A Pain in the Back

“Hey, Kid, wanna get ahead and make the big bucks? Become a chiropractor or orthopedic surgeon!”

I have said those words half jokingly to many a student over the years. Though the impetus  is serious,  those words incite anger and sadness in my heart.

And it rekindles every time I pass an elementary or middle school. Kids are slumped over, carrying backpacks that are almost bigger than the kids, themselves. From what I see, they are setting themselves up for serious back problems down the road.

I went to school, obviously, and was a pretty good student. At the most, I carried two or three books worth of homework in my arms every afternoon.

Nobody carried a backpack.

My, how times have changed!

Speaking of change, whatever happened to childhood?

The erstwhile Bill Watterson, comic strip, Calvin and Hobbes was not only a masterpiece of the genre of cartoon art, it was a stinging protest against what we as a society are doing to our kids: robbing them of free time and using negative reinforcement to rein-in imaginations.

Rabbi Stephen Fuchs







As a kid, I loved baseball, and could name by rote, the uniform numbers of almost every player on the 50’s rosters of the NY Yankees, Giants and Brooklyn Dodgers. I played ball with my friends almost every day in the HS annex across the street from our apartment.

Yes, I also did my homework.

My most precious childhood memories are of playing stickball, baseball and football with whomever was “at the lot” at the time. I dreamed of the day I would play on a real team with real uniforms which finally happened at age 11. I’d earned a spot as the starting third baseman or left fielder (depending on which of our two pitchers was on them mound that day) for our city champion Little League team, the East Orange Firemen. It was great reward for all the of practice I had put in and all the imaginary games I played.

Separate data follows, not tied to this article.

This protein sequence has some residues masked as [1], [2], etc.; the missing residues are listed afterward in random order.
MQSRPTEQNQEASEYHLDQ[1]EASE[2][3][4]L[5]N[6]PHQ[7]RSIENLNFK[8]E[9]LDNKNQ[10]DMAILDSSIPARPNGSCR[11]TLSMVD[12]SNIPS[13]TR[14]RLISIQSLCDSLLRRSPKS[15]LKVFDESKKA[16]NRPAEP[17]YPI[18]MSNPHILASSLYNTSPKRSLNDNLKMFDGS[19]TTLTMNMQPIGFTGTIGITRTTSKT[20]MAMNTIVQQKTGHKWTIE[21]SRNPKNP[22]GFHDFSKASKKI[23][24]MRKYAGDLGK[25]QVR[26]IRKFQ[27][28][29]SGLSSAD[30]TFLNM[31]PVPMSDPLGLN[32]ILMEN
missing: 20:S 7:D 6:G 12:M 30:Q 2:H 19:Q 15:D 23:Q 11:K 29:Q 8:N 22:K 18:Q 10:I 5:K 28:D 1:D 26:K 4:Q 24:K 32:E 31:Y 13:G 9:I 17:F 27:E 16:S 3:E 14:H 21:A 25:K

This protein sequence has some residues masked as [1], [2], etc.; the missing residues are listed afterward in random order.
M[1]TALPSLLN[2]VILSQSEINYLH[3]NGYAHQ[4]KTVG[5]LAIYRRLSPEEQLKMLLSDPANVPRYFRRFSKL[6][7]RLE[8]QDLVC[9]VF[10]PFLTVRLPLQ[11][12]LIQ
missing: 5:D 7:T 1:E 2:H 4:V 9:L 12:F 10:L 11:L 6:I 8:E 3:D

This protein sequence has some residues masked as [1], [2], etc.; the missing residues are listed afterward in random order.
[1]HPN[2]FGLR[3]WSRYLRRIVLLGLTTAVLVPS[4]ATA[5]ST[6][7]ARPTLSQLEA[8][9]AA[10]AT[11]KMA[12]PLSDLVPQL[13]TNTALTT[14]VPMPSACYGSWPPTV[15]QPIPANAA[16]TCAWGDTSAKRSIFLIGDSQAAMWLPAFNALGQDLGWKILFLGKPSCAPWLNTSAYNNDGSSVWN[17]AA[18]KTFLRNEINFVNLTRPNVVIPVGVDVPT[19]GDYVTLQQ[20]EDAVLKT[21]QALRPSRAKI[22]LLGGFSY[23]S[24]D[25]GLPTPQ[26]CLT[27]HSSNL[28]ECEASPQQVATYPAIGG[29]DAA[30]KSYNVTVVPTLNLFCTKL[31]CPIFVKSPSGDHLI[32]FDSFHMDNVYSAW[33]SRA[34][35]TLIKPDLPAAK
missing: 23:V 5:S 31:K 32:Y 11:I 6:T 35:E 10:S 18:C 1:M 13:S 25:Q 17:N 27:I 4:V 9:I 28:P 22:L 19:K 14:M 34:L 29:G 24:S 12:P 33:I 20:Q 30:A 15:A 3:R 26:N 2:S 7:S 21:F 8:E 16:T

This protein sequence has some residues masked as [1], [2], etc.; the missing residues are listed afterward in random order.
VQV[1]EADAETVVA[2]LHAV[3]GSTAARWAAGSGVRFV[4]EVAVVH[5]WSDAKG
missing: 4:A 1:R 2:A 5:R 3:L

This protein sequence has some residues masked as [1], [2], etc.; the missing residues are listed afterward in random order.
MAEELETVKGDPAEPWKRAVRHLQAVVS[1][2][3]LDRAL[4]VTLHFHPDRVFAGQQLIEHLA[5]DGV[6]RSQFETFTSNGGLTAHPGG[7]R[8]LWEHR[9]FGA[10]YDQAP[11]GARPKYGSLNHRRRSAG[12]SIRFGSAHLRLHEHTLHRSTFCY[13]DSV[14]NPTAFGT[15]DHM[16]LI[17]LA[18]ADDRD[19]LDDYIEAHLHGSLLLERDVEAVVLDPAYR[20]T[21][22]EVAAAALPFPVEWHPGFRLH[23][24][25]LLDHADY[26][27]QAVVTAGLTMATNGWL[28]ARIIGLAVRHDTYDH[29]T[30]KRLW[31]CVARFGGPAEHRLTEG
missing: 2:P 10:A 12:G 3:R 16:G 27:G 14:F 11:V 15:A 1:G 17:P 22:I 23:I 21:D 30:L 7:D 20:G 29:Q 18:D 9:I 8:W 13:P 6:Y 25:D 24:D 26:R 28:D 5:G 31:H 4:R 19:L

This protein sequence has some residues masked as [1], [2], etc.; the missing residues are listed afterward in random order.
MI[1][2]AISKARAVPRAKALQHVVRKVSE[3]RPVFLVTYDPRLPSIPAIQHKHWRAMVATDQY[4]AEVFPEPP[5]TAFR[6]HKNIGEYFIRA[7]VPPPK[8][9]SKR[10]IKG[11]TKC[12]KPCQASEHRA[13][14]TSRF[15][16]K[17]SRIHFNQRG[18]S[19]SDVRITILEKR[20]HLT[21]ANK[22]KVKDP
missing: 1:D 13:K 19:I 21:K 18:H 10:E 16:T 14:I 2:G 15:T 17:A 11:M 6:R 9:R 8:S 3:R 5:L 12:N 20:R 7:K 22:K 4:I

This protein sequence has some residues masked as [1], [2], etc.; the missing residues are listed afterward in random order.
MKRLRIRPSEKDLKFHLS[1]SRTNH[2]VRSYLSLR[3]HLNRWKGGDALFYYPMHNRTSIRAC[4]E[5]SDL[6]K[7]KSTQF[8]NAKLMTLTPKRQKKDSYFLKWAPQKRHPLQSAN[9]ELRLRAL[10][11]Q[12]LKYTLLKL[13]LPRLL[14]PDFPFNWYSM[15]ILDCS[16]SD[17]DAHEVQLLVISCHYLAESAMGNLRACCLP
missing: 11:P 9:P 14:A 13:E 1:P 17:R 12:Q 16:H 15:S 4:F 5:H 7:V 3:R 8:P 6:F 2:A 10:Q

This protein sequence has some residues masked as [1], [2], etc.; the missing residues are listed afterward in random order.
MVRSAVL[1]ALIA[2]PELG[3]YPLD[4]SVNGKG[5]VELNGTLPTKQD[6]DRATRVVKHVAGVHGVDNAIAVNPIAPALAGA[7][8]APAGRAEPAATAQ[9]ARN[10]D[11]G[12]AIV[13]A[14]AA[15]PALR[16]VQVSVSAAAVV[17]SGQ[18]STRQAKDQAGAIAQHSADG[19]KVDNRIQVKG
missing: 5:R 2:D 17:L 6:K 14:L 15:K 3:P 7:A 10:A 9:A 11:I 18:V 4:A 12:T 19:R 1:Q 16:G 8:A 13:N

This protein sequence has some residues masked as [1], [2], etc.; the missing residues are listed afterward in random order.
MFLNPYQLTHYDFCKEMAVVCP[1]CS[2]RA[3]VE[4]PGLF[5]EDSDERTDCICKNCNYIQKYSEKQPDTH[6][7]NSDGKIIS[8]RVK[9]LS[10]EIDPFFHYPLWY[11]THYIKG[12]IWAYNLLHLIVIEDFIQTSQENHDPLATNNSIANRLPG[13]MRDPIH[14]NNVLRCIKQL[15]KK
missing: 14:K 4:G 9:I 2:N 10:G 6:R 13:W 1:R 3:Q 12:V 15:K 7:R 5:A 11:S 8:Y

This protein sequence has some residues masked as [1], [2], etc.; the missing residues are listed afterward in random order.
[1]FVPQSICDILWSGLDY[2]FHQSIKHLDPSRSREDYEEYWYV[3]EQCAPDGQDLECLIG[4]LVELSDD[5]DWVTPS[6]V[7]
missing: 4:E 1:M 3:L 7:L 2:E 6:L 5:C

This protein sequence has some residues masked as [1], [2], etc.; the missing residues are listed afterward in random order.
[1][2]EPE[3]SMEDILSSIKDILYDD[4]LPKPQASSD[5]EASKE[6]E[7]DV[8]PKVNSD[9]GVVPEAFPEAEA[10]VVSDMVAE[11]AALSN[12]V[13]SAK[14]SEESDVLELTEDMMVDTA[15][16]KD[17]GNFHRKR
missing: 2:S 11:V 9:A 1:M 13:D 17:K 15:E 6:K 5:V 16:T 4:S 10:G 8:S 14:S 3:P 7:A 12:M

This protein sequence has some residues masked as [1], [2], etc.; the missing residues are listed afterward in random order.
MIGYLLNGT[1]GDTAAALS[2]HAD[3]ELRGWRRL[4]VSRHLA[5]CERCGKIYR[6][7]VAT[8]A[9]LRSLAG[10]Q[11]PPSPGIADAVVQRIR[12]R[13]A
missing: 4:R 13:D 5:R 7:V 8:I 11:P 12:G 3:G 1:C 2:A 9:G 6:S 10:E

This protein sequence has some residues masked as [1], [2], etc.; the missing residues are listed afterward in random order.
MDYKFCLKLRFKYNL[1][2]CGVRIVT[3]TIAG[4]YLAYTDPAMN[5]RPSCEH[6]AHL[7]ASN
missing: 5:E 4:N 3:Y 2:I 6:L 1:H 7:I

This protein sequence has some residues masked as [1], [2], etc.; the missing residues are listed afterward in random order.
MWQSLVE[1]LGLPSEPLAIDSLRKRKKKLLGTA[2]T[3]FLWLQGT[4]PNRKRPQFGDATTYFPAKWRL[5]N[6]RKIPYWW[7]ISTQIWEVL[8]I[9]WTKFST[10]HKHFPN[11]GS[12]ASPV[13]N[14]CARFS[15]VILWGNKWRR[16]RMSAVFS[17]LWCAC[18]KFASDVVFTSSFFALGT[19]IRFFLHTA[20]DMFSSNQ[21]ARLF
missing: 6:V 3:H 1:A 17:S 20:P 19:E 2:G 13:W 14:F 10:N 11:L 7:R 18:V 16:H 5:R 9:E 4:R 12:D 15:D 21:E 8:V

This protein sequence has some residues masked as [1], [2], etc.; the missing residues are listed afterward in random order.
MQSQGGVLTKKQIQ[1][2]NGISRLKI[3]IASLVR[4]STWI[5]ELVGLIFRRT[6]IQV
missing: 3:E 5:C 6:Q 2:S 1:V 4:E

In contrast, I don’t see kids just going out and playing ball across the street. Their introduction to baseball comes when their parents sign them up at five or so for tee ball. But before they even take the field there is a significant outlay for uniforms and fees.

Free play? There is no time for that. Baseball is carefully plugged in to an already hectic schedule. They don’t watch baseball. They just play it in their uniforms from 10 to 12 on Sunday mornings.
The rest of the time is filled with many other structured activities and, yes, weighed down by so much homework that childhood becomes a literal pain in the back.

Future chiropractors and orthopedic surgeons, on the other hand, will be very rich!

4 thoughts on “A Pain in the Back

  1. This struck a chord with me because I have two sons. My younger son wanted to play baseball, but the city didn’t have a program, and I don’t like the Little League style (sometimes parents sure do know how to ruin what could be fun.) I think there’s too much emphasis on standardized test scores and winning and not enough time spent finding themselves.


  2. JannaT, thank you for your thoughtful response! My wife who taught school for many years would certainly agree with you that standardized tests are WAY over-emphasized.


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